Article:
> of=
> =20
> minor importance with respect to literacy. At any rate, arguments 
> asserting=20
> the efficacy of a particular methodology based on supposedly changing 
> litera=
> cy=20
> rates in the USA are meretricious, not only because just what 
> "illiteracy"=20
> means is open to variation in interpretation (e.g., the CIA's surprising 
> ass=
> ertion=20
> that only 1% of American adults are illiterate, meaning perhaps that 1% 
> of=20
> American adults cannot sign their own names bjut must make an X?), but 
> also=20
> because the data themselves point to no clear direction.
> The following information comes from The Condition of Education, U.S.=20
> Department of Education, National Center for Education Statistics. (2007) 
> (N=
> CES=20
> 2007=F1064)--summary at
> Question:
> What are the literacy levels of adults, and how does the United States=20
> compare to other countries?
> Response:
> National Assessment of Adult Literacy (NAAL)
> Adults age 16 or older were assessed in three types of literacy (prose,=20
> document, and quantitative) in 1992 and 2003. Literacy is defined as 
> "using=20=
> printed=20
> and written information to function in society, to achieve one's goals, 
> and=20
> to develop one's knowledge and potential." The average prose and document=20
> literacy scores of U.S. adults were not measurably different in 2003 from 
> 19=
> 92, but=20
> the average quantitative literacy score increased 8 points between these=20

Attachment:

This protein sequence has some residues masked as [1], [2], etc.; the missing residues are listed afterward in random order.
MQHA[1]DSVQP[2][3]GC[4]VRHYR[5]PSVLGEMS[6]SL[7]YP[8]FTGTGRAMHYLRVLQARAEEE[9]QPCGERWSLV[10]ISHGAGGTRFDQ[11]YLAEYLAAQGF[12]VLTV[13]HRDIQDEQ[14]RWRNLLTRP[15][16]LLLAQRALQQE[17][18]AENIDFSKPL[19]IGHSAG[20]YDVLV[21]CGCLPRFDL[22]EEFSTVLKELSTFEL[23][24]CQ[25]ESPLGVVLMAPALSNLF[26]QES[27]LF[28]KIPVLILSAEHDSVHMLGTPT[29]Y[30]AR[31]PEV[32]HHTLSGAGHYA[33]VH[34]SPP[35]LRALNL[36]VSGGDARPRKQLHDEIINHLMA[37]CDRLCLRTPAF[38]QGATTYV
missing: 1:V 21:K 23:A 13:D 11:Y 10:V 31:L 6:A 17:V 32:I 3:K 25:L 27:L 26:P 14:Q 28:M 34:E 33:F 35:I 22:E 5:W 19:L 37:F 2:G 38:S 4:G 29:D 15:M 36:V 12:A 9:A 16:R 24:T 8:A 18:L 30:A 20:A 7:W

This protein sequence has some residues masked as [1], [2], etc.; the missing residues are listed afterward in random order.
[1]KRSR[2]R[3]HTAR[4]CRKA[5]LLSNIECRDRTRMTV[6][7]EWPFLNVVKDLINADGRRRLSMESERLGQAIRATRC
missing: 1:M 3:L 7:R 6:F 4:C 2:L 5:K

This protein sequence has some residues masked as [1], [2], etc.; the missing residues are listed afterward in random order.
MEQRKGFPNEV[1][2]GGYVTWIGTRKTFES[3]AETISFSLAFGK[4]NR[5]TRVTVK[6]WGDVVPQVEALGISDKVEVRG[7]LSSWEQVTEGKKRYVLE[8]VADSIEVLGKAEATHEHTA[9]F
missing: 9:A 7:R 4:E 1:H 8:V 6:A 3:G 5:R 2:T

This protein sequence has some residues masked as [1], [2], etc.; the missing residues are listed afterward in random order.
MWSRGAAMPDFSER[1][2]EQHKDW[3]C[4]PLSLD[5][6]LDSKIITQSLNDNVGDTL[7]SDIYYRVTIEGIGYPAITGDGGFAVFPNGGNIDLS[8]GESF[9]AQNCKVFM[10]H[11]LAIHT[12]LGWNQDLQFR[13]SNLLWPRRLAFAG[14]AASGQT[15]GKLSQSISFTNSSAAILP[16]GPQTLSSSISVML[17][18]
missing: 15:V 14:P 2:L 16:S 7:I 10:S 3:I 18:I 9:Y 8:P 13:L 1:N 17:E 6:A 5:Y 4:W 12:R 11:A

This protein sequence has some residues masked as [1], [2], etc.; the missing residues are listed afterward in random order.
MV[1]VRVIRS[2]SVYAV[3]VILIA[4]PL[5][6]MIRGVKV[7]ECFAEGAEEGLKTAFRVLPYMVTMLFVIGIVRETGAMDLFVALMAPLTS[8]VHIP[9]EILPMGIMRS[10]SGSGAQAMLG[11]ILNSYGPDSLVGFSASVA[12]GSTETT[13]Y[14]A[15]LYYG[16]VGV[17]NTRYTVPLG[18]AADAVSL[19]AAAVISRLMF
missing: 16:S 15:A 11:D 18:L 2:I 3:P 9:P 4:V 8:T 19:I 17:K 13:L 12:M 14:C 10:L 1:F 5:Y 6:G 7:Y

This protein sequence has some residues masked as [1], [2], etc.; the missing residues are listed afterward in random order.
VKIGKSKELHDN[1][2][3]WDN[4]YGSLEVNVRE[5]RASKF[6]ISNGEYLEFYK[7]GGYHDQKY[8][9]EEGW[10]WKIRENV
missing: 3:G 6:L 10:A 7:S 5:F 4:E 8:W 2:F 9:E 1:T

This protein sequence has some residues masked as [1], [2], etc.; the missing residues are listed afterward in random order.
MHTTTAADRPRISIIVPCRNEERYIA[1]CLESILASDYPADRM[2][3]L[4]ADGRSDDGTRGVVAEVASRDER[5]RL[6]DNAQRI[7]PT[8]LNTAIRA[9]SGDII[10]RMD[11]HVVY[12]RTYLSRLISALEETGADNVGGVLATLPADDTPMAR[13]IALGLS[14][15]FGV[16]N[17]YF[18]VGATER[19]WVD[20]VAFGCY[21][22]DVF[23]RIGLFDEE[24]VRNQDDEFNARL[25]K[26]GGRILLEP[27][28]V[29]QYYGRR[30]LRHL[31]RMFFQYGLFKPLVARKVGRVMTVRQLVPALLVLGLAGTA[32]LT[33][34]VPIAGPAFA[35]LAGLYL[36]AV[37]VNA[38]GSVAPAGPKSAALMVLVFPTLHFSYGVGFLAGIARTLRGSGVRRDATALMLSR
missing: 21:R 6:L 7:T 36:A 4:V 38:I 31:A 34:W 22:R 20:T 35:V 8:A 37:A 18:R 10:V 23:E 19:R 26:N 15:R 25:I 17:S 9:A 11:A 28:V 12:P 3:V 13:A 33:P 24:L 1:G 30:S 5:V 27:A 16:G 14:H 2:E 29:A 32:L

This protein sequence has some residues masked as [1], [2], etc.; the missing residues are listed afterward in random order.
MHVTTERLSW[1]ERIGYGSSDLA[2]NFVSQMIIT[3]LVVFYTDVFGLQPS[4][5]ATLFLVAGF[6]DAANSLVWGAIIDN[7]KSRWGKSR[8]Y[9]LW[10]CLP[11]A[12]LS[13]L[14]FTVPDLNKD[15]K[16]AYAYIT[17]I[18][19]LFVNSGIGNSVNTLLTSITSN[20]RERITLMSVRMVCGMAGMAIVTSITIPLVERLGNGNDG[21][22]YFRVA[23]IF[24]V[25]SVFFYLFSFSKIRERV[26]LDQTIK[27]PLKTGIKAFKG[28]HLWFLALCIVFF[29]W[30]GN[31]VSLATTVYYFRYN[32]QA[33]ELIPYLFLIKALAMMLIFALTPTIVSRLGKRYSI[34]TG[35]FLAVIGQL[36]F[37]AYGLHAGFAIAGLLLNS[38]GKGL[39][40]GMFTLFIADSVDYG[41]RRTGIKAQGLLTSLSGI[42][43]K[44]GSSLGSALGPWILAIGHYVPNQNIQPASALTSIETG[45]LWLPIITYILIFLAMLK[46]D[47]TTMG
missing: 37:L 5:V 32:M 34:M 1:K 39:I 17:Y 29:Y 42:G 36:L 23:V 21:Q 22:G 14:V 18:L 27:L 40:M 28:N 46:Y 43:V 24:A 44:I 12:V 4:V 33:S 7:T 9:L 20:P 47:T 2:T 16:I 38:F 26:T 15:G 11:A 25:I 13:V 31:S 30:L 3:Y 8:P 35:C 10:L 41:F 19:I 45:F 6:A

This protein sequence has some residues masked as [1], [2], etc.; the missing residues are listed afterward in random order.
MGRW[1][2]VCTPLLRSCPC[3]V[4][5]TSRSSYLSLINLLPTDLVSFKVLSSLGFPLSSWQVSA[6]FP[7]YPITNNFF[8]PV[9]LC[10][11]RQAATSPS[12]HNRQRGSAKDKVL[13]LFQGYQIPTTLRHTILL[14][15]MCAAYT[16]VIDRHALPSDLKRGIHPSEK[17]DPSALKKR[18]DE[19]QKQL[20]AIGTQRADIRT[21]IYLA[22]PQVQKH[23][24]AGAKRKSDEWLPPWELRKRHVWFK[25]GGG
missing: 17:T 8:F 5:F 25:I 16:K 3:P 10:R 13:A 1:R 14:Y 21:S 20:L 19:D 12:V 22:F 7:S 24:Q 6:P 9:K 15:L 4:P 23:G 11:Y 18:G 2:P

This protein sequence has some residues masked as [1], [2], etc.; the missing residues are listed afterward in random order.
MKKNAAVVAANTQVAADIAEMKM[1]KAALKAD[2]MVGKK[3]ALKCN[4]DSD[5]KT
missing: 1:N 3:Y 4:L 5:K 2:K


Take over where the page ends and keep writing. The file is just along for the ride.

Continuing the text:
> years.
> One measure of literacy is the percentage of adults who perform at four=20
> achievement levels: Below Basic, Basic, Intermediate, and Proficient. In 
> eac=
> h type=20
> of literacy, 13 percent of adults were at or above Proficient (indicating 
> th=
> ey=20
> possess the skills necessary to perform complex and challenging literacy=20
> activities) in 2003. Twenty-two percent of adults were Below Basic 
> (indicati=
> ng=20
> they possess no more than the most simple and concrete literacy skills) 
> in=20
> quantitative literacy, compared with 14 percent in prose literacy and 12 
> per=
> cent in=20
> document literacy.
> Differences in average literacy scores were apparent by sex and=20
> race/ethnicity. Women scored higher than men on prose and document 
> literacy=20=
> in 2003, unlike=20
> in 1992. Men outperformed women on quantitative literacy in both years. 
> Male=
> =20
> scores declined in prose and document literacy from 1992 to 2003, while 
> fema=
> le=20
> scores increased in document and quantitative literacy. In 1992 and 2003,=20
> White and Asian/Pacific Islander adults had higher average scores than 
> their=
> =20
> Black and Hispanic peers in the three types of literacy assessed. Black=20
> performance increased in each type of literacy from 1992 to 2003, while 
> Hisp=
> anic average=20
> scores declined in prose and document literacy.
> Additional differences in average literacy were apparent by education and=20
> age. Educational attainment is positively related to all three types of 
> lite=
> racy:=20
> those with any education after high school outperformed their peers with 
> les=
> s=20
> education in 1992 and 2003. Between these years, average prose literacy=20
> decreased for most levels of educational attainment, and average document 
> li=
> teracy=20
> decreased for those with some college, associate's degrees, and college=20
> graduates. From 1992 to 2003, the average prose, document, and 
> quantitative=20=
> literacy=20
> scores of adults ages 50-64 and 65 or older increased.
> ...
> ... U.S. adults outperformed adults in Italy in 2003, but were 
> outperformed=20
> by adults in Norway, Bermuda, Canada, and Switzerland. Adults in Bermuda,=20
> Norway, and Canada had higher literacy scores than U.S. adults at both the 
> h=
> igh and=20
> low ends of the score distribution.
> **************